PSR processes about 9,000 claims annually, and experience has shown that about 45% of the claimants receive compensation. The majority of compensation is given for physical injuries, very few for mental cases. During 1997–2006 PSR processed 965 mental cases, and of them only 245 received compensation, i.e. 25% (5). However, the figures suggest that even in Sweden, about half of all patient injuries are considered avoidable. With respect to diagnostic injuries it is important to emphasize that a delayed diagnosis does not necessarily influence treatment strategies, but cancer patients may face a worse prognosis. For the afflicted patient this can mean mental suffering, and such patients usually receive compensation for indirect damages. In several of the cases in which the panel, unlike PSR, considered a treatment injury to be present, PSR did not apply retroactive logic, suggesting a fundamental difference in the interpretation of this paragraph of the law.
A retroactive assessment is based on consideration of whether the injury could have been avoided, purely hypothetically, with knowledge of treatment outcome. From a strictly medical view-point, the patient may have received the right treatment, even though the patient, according to retroactive assessment, is entitled to compensation for this injury. The panel's experience is that retroactive logic has been particularly difficult to apply to birth injuries. Retroactive logic requires consideration of whether the injury could have been avoided, either through a different treatment method or through another way of administration of the chosen form of therapy, provided that the treatment and administration had simultaneously been less risky for the patient. In other words, retroactive determination requires simultaneous consideration of the medico-legal aspects in order to determine whether the injured patient is entitled to compensation.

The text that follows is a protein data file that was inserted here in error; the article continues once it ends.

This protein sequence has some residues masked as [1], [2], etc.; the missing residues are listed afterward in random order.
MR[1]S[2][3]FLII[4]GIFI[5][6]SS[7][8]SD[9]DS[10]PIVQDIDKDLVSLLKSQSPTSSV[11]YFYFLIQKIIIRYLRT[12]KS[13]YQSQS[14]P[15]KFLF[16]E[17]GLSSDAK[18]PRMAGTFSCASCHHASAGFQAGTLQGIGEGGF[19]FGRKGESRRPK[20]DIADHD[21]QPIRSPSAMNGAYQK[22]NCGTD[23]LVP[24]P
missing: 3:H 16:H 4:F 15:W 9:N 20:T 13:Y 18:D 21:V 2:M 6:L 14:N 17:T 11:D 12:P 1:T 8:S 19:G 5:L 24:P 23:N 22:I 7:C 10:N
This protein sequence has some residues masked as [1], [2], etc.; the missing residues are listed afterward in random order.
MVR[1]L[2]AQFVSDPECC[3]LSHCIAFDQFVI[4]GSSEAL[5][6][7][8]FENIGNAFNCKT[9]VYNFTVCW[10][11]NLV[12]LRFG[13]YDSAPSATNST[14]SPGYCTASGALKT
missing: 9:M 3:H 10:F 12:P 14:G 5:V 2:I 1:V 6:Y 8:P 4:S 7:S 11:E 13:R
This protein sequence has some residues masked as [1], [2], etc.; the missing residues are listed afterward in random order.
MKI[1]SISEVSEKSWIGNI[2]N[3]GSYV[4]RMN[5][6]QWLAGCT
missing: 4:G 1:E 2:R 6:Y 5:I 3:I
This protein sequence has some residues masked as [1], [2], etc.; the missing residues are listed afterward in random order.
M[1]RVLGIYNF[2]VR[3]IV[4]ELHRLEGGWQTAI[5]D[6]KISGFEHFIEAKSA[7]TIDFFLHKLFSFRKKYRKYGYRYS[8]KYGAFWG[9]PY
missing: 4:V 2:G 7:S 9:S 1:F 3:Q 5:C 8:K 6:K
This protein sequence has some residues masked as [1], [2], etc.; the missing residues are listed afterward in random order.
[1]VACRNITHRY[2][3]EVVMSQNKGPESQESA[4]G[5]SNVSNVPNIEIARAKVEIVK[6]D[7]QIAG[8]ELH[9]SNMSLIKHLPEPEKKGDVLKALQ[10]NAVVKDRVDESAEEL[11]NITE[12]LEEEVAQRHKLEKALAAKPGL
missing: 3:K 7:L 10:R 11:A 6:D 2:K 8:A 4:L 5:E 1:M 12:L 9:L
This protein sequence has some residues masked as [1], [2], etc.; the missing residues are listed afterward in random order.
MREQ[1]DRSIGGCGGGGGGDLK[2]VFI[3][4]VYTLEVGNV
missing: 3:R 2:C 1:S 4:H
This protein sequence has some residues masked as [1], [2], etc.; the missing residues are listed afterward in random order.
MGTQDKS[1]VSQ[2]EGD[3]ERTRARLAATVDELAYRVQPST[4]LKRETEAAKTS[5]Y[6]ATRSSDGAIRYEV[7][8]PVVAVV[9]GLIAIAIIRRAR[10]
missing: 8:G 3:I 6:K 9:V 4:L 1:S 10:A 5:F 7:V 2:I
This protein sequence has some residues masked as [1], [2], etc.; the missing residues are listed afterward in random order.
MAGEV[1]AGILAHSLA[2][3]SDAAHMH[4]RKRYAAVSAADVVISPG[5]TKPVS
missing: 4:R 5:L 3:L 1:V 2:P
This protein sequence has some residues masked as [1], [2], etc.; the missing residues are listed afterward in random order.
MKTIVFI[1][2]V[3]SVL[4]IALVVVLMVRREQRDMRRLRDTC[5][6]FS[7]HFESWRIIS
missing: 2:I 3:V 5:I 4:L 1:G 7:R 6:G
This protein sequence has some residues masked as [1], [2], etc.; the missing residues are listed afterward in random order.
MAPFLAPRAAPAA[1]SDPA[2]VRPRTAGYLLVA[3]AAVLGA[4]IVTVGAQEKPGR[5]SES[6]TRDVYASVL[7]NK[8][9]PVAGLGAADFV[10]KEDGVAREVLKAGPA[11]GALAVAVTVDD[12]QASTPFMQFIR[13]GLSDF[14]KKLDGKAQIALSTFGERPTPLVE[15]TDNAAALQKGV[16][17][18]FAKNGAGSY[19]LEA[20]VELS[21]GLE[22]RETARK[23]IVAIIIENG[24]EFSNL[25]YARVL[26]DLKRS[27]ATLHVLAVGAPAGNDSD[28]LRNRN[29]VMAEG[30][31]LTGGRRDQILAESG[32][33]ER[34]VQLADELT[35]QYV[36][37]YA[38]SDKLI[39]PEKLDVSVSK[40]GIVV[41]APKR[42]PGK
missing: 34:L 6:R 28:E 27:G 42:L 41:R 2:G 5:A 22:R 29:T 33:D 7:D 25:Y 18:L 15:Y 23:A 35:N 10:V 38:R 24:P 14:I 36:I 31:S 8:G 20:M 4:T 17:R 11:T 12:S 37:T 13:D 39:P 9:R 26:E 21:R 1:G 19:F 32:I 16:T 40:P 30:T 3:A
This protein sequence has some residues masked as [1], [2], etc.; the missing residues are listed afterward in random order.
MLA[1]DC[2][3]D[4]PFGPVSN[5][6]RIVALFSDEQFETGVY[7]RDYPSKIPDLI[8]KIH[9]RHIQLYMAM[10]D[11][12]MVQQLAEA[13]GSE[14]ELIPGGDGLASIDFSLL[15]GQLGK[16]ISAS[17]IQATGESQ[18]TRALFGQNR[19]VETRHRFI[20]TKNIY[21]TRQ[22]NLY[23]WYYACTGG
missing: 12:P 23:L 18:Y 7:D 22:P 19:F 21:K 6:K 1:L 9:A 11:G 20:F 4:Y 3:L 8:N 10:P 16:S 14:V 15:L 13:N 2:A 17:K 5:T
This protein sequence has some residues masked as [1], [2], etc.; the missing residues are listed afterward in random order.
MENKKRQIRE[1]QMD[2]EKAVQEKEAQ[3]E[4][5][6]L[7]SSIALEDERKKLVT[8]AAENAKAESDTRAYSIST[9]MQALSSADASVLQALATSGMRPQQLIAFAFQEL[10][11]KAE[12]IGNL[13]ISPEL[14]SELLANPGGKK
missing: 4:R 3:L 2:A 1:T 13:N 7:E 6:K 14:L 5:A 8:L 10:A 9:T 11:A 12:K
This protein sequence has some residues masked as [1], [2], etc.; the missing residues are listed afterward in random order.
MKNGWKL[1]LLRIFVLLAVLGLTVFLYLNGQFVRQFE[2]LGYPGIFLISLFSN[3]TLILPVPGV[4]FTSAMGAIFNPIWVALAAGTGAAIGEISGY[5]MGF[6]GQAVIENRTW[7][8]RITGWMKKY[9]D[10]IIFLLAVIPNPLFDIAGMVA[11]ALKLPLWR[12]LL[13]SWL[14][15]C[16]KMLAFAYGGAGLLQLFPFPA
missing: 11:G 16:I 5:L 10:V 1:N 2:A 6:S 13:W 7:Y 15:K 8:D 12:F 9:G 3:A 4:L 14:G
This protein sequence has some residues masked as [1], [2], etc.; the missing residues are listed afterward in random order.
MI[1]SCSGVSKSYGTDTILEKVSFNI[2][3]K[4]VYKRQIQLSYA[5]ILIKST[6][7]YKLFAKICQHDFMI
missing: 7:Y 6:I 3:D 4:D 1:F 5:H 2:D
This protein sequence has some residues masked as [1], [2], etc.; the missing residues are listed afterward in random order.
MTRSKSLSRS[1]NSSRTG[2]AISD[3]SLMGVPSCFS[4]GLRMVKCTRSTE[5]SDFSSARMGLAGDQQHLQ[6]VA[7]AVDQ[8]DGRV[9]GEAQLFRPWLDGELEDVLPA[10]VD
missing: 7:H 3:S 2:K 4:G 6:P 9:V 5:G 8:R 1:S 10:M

Patient safety is an important issue in health care that must be considered at all times. The Swedish Patient Injury Act protects the best interests of the patients so that people who suffer ‘avoidable injuries’ can receive compensation–and do so without incurring legal expenses. Another advantage of the Patient Injury Act is that it is completely free of punishment and is not associated in any way with the Swedish Medical Responsibility Board, where ‘incorrect’ treatment may result in disciplinary consequences for the person involved in the form of an admonition or warning. With the Patient Injury Act, the right to compensation is determined based on objective grounds, in accordance with the provisions of the Act and the organization which evaluates patient injuries. The Patient Claims Panel plays a crucial role here as a ‘superior instance’ to provide advisory statements in cases brought before the panel by patients or other injured parties, care providers, insurers, or courts and tribunals. Although the panel's opinions are advisory, in principle the insurer always complies with them. In about 10% of cases the panel reaches a conclusion that differs from that of the insurer. The panel's important duty is to ensure fair and consistent application of the Patient Injury Act.
A key goal for health care is to ensure good quality and minimize the risk of errors. In Sweden, as in many other countries, we are trying to create a safer health care system, partly through the increasing use of incident reports and various types of quality databases. At the same time that Sweden's adverse event reporting system is becoming more efficient, it is important that doctors and other health care workers are aware of patients' options for compensation when an injury occurs.
Declaration of interest: The author reports no conflicts of interest. The author alone is responsible for the content and writing of the paper. The author has earlier been a medical expert in the Swedish Patient Claims Panel.